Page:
Take the 2-minute tour ×
Mathematics Stack Exchange is a question and answer site for people studying math at any level and professionals in related fields. It's 100% free, no registration required.

Let $\mathbb{K}$ be an algebraically closed field, $S=\mathbb{K}[T_0, \dots, T_r]$ and $X=\mathrm{Proj}(S)=\mathbb{P}^r_{\mathbb{K}}$. On page 117, Hartshorne defines the twisting sheaf of Serre to be $\mathcal{O}_X(1)=S(1)^{\sim}$ which is the sheaf associated to $S(1)$ on $X$.

On page 120, he further defines the twisting sheaf for any scheme $Y$. According to this definition, we have $\mathcal{O}_X(1)=g^*(\mathcal{O}(1))$, where $g\colon X=\mathbb{P}^r_{\mathbb{Z}} \times_{\mathrm{Spec}(\mathbb{Z})} \mathbb{P}^r_{\mathbb{K}} \; \rightarrow \;\mathbb{P}^r_{\mathbb{Z}}$ is the natural map.

I'm totally confused by these definitions. Probably this is a stupid question, but do they coincide? And if yes, why?

Thanks a lot in advance!

share|improve this question
    
Dear claudi, $Y$ does not appear in your second definition. –  Bruno Joyal Oct 24 '13 at 19:15
2  
Oh my god, "definitions" in Hartshorne ... –  Martin Brandenburg Oct 24 '13 at 19:47
1  
@ Marie: I know, I'm considering the case $Y=X$. So my question is whether the twisting sheaf $g^*(\mathcal{O}_X(1))$ (second definition) is the same as $S(1)^{\sim}$ (first definition)... –  claudi Oct 24 '13 at 20:01
1  
The twisting sheaf is not defined on any scheme $Y$ (!); it's defined, for any scheme $Y$, on $\mathbb{P}_Y^r = \mathbb{P}_{\mathbb{Z}}^r\times Y$. The question becomes sensitive for $Y = Spec(k)$, because then the $X$es become isomorphic. –  Ben A. Oct 25 '13 at 6:54
    
Thanks Ben A., your answer helped me a lot. –  claudi Oct 27 '13 at 13:43

1 Answer 1

First you need a proposition

Proposition 5.12 (c) Let $S$ be a graded ring and let $X = \text{Proj } S$. Assume that $S$ is generated by $S_1$ as an $S_0$ algebra. Let $T$ another graded ring, generated by $T_1$ as a $T_0$ algebra, let $\phi: S\to T$ a morphism preserving degrees, and let $U\subset Y = \text{Proj } T$ and $f: U\to X$ be the morphism determined by $\phi$. Then $f^*(\mathcal{O}_X(n)\cong \mathcal{O}_Y(n)|_U$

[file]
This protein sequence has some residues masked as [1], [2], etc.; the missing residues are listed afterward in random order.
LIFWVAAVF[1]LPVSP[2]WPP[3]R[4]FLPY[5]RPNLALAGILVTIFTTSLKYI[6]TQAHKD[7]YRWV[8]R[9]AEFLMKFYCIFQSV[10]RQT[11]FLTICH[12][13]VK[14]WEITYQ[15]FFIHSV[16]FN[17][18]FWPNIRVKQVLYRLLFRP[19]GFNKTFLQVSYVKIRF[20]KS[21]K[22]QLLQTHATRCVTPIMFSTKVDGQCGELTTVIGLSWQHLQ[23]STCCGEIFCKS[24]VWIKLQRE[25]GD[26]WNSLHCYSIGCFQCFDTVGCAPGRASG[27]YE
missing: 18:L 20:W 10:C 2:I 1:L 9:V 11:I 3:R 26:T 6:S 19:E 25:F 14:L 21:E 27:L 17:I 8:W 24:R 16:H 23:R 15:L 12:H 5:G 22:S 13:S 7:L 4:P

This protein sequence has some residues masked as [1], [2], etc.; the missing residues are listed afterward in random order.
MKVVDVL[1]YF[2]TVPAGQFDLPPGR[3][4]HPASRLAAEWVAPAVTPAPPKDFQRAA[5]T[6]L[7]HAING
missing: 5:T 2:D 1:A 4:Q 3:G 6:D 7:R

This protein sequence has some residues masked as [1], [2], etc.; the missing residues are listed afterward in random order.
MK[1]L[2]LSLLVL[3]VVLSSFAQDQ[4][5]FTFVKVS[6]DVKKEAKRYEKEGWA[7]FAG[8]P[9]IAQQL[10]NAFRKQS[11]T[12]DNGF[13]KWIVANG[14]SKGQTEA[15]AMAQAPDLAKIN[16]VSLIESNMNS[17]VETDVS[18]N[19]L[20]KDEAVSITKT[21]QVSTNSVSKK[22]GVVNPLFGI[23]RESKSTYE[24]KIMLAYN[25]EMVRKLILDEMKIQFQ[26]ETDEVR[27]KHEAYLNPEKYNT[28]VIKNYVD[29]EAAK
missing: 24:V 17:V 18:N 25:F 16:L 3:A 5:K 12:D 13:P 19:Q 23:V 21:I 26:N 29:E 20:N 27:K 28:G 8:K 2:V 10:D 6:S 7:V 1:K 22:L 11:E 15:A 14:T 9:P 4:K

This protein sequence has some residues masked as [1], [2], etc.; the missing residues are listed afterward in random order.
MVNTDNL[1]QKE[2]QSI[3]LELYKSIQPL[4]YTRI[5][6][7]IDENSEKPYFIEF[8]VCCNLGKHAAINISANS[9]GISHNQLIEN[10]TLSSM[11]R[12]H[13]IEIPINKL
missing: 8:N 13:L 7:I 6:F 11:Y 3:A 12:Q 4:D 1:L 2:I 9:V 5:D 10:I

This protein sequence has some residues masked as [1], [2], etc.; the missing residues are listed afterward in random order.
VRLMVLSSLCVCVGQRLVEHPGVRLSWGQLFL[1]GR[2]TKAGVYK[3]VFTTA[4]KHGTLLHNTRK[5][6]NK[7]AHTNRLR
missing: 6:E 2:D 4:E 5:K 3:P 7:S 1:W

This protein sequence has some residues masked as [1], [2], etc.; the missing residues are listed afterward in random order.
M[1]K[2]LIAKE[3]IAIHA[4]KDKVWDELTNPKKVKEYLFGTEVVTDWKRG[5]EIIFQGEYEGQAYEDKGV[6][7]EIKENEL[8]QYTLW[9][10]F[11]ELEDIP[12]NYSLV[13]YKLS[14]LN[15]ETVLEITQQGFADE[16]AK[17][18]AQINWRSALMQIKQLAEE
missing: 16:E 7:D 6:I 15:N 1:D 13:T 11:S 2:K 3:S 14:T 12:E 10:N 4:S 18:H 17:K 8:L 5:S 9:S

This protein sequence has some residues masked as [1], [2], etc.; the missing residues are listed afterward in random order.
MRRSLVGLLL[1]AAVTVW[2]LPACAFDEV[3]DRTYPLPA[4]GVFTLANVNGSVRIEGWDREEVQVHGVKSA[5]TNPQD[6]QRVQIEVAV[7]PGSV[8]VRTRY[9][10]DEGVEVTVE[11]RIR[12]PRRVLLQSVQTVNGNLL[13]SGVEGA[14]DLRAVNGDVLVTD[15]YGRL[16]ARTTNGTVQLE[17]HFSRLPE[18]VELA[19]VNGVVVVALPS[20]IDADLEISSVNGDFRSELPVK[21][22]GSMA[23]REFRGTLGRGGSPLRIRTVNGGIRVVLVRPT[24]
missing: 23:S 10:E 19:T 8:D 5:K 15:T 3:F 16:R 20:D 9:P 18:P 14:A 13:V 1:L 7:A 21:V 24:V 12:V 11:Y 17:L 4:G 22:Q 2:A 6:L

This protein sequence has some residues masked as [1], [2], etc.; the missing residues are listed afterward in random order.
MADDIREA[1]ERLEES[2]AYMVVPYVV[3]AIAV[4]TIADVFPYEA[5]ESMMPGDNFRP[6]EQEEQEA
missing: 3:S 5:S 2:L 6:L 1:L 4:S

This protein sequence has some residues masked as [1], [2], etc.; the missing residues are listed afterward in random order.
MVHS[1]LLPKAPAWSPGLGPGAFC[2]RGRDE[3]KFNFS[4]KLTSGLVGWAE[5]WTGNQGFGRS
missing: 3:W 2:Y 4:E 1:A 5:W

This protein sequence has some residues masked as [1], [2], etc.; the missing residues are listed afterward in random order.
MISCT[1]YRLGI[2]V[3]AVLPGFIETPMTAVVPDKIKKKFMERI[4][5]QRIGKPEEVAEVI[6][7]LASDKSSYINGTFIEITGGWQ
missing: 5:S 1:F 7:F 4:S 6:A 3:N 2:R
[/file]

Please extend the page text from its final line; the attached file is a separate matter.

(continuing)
Remember that the induced morphism $f$ is $f(\mathfrak{p}) = \phi^{-1}(\mathfrak{p})$ this is well defined because $\phi$ is a graded morphism. Now let me cite a lemma wich you surely have been using but maybe didn't notice

Lemma. $\text{Proj} \, A[x_0,...,x_n] = \text{Proj} \, \mathbb{Z}[x_0,...,x_n] \times_{\text{Spec }\mathbb{Z}} \text{Spec} \, A$

What you need to show is the following

Claim. If $Z=\text{Spec } A$ then the twisting sheaf $\mathcal{O}(1)$ on $\mathbb{P}^r_Z$ is the same as the $\mathcal{O}(1)$ defined on $\mathbb{P}^r_A$

Proof. We are going to show that satisfies the hypothesis of the previous proposition, so let $S=\mathbb{Z}[x_0,\dots,x_r]$ and let $T=A[y_0,\dots,y_r]$ both with the natural graduation. Consider the canonical morphism $\phi: S\to T$ and let $Y=\text{Proj } T$, in this case use $U=Y$. Now $X= \mathbb{P}_\mathbb{Z}^r$ and by the lemma

$$\mathbb{P}^r_Z = \mathbb{P}^r_\mathbb{Z}\times_{\text{Spec }\mathbb{Z}} \text{Spec } A = \text{Proj} \, \mathbb{Z}[x_0,...,x_r] \times_{\text{Spec }\mathbb{Z}} \text{Spec} \, A = \text{Proj } A[x_0,\dots,x_r] = \text{Proj } T = Y$$

Observe that by definition the induced map $f: Y \to X$ is the same as the natural map $g$ used in your second definition, so by the proposition $\mathcal{O}(1) = g^*(\mathcal{O}_X(1)) = f^*(\mathcal{O}_X(1)) = \mathcal{O}_Y(1)$

share|improve this answer

Your Answer

 
discard

By posting your answer, you agree to the privacy policy and terms of service.

Not the answer you're looking for? Browse other questions tagged or ask your own question.